Gentle Pressure, Relentlessly Applied: Culture of Accountability

Gentle Pressure, Relentlessly Applied: Four Commensurate Measures

Agreement on Approach: Openly communicate with the team to ensure everyone agrees on the manner and means of your approach to gain commitment. 

Metrics for Assurance: Use metrics to track the efforts and performance of the team in order to validate your feedback, effect change, and improve. 

Training & Coaching: Harness your role as a leader to train your team with new skillsets and coach them through the refinement of existing ones, guaranteeing they know how to do the work well. 

Culture of Accountability: Foster a culture of accountability by setting expectations and following up in order to cultivate an environment that demands and breeds results. 

Results are nonnegotiable.

That’s the approach you should take with your employees, and it’s one that’s fostered by creating and maintaining a culture of accountability in your business. 

What do we mean by a “culture of accountability,” anyways? We mean that the environment you develop encourages and demands the responsibility of your employees to perform their jobs well. In a culture of accountability, staff both understand their obligations and that there will be inquiry and analysis—whether via metrics, coaching, or the insight of a leader like yourself—to ensure those obligations are being met at the well-established and business-wide standard.

A culture of accountability communicates to your employees that you will follow up; that knowledge generates a subtle pressure to perform. In the absence of accountability, it’s easy to slack off or ignore entirely the task and approach at hand. In a governless society, duty is nonexistent—the same is true of your business. If there’s no consequence for poor performance, why try? Fostering accountability instigates responsibility. 

A culture of accountability represents the difference between a causal or hope environment. In a “hope” environment, you cross your fingers and hope things go well; you don’t follow up, don’t measure the results, and don’t hold your employees accountable. Anything could happen! But in a “causal” environment, you’re in control of the situation. You set expectations, define their role, measure the results, respond to slip-ups or failings, and create accountability. In a causal environment, there are fewer surprises or snafus because expectations are set and followed through.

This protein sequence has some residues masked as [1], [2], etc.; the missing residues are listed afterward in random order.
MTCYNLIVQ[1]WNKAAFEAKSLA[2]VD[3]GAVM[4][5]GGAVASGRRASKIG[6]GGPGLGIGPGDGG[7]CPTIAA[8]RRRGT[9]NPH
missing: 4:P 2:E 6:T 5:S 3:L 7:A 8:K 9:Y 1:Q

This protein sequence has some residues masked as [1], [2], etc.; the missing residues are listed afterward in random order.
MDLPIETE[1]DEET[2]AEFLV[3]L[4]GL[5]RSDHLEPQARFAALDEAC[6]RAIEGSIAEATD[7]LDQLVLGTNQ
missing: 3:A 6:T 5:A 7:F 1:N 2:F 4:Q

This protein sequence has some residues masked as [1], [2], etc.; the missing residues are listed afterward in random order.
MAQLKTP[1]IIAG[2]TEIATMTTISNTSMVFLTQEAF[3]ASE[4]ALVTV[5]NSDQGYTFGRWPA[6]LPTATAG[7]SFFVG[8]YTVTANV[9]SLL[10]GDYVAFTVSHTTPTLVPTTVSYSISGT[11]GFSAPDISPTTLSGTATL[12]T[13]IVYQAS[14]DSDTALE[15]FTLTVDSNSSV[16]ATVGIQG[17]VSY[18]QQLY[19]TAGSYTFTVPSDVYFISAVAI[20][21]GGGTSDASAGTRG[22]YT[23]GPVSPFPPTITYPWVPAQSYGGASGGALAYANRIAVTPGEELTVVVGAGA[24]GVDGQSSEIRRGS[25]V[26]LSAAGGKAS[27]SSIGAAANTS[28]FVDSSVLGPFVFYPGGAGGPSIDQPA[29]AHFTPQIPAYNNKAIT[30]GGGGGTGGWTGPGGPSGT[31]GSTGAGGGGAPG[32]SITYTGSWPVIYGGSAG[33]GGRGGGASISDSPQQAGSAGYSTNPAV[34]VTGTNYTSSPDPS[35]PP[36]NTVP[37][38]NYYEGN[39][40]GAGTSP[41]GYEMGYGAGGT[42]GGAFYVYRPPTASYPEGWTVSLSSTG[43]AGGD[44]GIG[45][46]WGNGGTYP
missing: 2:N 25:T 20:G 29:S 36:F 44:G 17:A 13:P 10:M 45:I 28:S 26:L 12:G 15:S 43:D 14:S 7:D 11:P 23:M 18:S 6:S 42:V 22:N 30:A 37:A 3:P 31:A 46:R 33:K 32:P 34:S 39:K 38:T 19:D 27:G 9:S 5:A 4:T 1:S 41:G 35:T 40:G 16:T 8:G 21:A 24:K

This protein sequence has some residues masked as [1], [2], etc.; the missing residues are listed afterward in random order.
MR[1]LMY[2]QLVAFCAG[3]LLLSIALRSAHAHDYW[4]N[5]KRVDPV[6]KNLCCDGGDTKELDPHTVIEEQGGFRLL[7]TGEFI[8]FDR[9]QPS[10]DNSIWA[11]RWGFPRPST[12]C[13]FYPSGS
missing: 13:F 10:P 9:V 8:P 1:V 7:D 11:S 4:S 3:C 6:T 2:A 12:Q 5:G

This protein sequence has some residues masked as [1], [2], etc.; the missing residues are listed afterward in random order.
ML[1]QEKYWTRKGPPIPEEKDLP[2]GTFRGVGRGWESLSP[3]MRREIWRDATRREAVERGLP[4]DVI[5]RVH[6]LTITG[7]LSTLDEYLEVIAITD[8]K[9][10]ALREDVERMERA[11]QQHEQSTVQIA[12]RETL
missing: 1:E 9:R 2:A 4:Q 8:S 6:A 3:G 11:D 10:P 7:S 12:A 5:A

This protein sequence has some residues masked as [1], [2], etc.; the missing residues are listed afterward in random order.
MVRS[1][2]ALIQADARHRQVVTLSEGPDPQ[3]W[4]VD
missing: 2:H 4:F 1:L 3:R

Creating a culture of accountability is a concept that’s often mistaken for micromanaging; after all, they’re adults—they have an assignment and should know to do it, right? Wrong. Assuming your employees are responsible and don’t need guidance simply because they’re adults makes, as they say, an ass out of everyone. Following up on your employees is not micromanaging, it’s just managing. It’s your job as a manager to keep an eye on your employees and make sure they’re in line and producing the results expected (and agreed upon) with their position. In fact, most employees crave accountability; it’s what assures them they have a standard to achieve and that they’re doing their job well. 

A culture of accountability is the difference between an operation that’s performing excellently, and those that are just doing well, ok, or poorly. It’s the guarantor of your agreement on approach, your metrics, and your training. A culture of accountability is a gentle pressure that, when relentlessly applied, guarantees results. 

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